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Why Donald Trump’s Foreign Policy Might Not Be as Crazy as It Sounds

At a recent campaign rally, Donald Trump defended former Iraqi dictator Saddam Hussein’s record on terrorism, noting that Hussein was a “bad guy” who was nevertheless very efficient at “killing terrorists.” House Speaker Paul Ryan immediately distanced himself from Trump’s remarks, and leading Republican donors jumped in with criticism as well.

Throughout his campaign, Trump has repeatedly angered Washington’s Republican foreign policy establishment with his views on America’s role in the world. Although Trump did not repeat these views during his nomination speech on Thursday, in an interview Wednesday he suggested he might revisit the United States’ willingness to defend its NATO allies – drawing an immediate rebuke from Republican Senator Lindsey Graham.

Some of Trump’s foreign policy ideas are downright dangerous. Two of his ideas, for instance – forcing Mexico to pay for a new border wall and banning Muslims from entering the United States – alienate much of the world and neither reflect American values nor promote American interests. His apparent enthusiasm for increasing the United States’ use of torture is downright chilling.

Nevertheless, amid Trump’s showboating and frequently stream of consciousness thoughts, he raises some critical questions that challenge the longtime Washington foreign policy consensus but deserve to be taken seriously.

First, Trump frequently asserts the United States cannot continue to be the “world’s policeman,” thus challenging the belief held by both Democrats and Republicans that the United States remains the world’s “indispensable nation.” U.S. interventions in Iraq and Libya support Trump’s case. Washington’s Iraq adventure produced 40,000 American military casualties, over 150,000 dead Iraqi civilians and the rise of al Qaeda in Iraq and ultimately Islamic State. Meanwhile American military support for the overthrow of Libyan dictator Muammar Qaddafi left the country with an ongoing civil war and the emergence of a powerful Islamic State franchise on the Mediterranean.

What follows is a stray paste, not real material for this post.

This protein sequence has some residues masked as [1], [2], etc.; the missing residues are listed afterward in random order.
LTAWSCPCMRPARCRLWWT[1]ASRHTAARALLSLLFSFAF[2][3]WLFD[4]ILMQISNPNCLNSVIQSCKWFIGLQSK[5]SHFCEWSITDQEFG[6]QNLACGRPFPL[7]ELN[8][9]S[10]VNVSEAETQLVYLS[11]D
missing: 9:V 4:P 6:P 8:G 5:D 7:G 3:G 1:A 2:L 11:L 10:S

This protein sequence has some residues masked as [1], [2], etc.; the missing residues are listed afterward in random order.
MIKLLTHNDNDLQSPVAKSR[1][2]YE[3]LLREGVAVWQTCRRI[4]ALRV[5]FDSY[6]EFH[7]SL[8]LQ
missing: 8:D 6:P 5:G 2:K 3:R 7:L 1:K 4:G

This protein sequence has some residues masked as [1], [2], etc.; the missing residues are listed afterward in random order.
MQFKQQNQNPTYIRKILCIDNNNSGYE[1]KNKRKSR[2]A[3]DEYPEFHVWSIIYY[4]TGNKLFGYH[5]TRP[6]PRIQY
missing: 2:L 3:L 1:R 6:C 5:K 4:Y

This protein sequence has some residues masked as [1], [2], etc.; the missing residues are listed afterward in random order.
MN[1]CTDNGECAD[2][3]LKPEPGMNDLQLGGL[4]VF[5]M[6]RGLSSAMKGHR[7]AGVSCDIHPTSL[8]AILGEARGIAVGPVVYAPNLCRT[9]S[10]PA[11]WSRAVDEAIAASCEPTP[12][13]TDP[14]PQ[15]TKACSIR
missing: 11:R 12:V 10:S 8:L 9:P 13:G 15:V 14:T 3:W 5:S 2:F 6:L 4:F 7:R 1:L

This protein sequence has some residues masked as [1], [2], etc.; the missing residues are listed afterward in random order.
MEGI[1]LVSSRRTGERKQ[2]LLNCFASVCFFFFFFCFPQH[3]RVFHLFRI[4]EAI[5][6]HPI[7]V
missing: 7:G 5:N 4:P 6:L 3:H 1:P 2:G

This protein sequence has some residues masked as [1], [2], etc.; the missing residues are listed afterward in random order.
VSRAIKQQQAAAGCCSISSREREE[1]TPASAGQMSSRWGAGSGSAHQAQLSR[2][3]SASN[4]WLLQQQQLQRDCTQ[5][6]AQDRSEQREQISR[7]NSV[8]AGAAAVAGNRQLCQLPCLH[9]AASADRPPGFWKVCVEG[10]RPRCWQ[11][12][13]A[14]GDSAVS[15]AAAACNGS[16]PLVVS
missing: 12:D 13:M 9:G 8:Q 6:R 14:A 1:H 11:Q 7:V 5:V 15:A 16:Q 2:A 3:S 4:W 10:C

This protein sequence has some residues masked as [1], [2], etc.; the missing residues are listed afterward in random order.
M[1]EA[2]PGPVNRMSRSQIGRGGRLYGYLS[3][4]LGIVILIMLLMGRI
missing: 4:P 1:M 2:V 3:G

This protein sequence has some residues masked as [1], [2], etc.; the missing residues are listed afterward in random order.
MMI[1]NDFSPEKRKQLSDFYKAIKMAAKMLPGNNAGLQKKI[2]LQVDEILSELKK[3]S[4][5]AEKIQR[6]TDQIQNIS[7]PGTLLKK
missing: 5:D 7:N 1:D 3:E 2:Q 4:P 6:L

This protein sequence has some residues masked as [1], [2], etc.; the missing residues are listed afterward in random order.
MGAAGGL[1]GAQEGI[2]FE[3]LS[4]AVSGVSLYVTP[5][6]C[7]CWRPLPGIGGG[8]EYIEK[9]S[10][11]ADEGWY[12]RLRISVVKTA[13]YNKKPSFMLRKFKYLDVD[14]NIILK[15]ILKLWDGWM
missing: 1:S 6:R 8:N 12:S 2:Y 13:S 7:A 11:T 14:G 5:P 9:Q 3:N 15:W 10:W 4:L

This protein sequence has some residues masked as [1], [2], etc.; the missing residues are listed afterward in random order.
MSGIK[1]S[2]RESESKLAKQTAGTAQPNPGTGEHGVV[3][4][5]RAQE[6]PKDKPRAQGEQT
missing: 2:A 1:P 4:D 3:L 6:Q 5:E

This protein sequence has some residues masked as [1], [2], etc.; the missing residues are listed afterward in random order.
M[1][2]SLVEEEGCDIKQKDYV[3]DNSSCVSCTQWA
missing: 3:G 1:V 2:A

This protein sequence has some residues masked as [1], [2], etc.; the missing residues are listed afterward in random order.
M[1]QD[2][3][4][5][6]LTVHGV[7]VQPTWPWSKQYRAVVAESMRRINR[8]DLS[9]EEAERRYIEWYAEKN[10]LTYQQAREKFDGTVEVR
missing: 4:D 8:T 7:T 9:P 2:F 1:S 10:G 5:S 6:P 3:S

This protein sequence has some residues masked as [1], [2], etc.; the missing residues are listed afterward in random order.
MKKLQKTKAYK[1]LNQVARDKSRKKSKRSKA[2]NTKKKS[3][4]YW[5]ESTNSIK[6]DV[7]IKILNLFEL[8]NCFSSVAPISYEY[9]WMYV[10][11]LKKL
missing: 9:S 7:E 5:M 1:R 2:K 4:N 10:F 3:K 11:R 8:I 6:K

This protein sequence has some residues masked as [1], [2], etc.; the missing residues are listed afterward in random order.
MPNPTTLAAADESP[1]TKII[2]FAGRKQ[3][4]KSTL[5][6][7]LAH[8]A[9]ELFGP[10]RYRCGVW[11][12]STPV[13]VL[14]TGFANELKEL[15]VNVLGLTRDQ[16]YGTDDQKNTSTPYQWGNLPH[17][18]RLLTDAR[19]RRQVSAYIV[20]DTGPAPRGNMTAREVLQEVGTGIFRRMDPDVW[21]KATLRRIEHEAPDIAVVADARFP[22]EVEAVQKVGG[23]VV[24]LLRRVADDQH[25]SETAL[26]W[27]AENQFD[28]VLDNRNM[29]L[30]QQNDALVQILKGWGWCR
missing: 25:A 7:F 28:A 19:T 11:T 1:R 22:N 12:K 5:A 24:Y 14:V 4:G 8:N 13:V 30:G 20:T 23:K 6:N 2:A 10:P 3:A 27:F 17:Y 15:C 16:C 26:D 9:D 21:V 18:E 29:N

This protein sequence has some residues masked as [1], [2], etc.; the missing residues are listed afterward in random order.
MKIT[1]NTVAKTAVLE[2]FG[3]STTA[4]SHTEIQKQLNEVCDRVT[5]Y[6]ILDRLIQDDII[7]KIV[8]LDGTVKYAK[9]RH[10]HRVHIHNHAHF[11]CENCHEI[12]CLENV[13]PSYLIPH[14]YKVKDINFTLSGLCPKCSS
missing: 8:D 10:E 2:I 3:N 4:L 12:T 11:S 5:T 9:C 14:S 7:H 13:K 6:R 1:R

Trump also rightly emphasizes the financial costs of American military interventions, pointing out during a Republican primary debate that “we’ve spent $4 trillion trying to topple various people” and “if we spent that $4 trillion in the United States to fix our roads, our bridges…we would’ve been a lot better off.” He’s right on both counts. A Harvard study actually pegged the combined costs of the Iraq and Afghanistan wars at between $4 trillion and $6 trillion – almost the same amount of money required over the next ten years just to keep America’s already crumbling infrastructure from deteriorating further.

In these contexts, Trump’s assertion that if the United States had done nothing in the Middle East since 2001 “we would have been much better” has a degree of truth.

Trump also asks some hard questions regarding the United States’ network of global alliances. At various points during his campaign Trump has suggested he would renegotiate Washington’s alliance with Japan and halt purchases of oil from Saudi Arabia. He called NATO “obsolete” – even suggesting “maybe NATO will dissolve, and that’s okay.” While these positions make many in the mainstream foreign policy establishment apoplectic, Trump raises some legitimate points.

For example, when it comes to NATO, only five countries in the alliance meet the NATO guidelines that each member spend a minimum of two percent of its gross domestic product (GDP) on defense, but only five countries – including the United States – meet this requirement. The alliance with Japan is even more unequal. Tokyo spends only one percent of GDP on defense, and as Trump points out, Washington remains required to protect Japan in the event of a conflict, while Japan does not possess any reciprocal requirements.